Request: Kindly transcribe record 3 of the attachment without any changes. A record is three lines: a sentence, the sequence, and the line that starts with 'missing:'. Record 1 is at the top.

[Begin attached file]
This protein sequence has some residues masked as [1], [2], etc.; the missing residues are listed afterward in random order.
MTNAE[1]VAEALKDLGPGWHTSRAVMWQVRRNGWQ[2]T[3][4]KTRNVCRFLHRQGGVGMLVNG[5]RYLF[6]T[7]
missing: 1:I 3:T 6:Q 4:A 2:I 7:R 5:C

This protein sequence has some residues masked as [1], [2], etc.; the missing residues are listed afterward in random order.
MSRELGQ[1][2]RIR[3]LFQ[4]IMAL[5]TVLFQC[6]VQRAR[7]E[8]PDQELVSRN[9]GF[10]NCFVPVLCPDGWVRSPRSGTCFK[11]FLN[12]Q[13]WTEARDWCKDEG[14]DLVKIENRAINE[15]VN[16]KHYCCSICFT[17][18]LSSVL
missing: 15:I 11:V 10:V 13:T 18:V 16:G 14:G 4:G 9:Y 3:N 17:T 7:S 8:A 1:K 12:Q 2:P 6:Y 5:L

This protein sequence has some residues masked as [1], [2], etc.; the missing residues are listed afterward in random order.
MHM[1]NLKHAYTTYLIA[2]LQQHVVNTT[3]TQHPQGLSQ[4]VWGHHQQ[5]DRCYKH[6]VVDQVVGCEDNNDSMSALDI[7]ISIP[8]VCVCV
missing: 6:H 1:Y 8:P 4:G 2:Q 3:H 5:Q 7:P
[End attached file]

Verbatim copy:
This protein sequence has some residues masked as [1], [2], etc.; the missing residues are listed afterward in random order.
MHM[1]NLKHAYTTYLIA[2]LQQHVVNTT[3]TQHPQGLSQ[4]VWGHHQQ[5]DRCYKH[6]VVDQVVGCEDNNDSMSALDI[7]ISIP[8]VCVCV
missing: 6:H 1:Y 8:P 4:G 2:Q 3:H 5:Q 7:P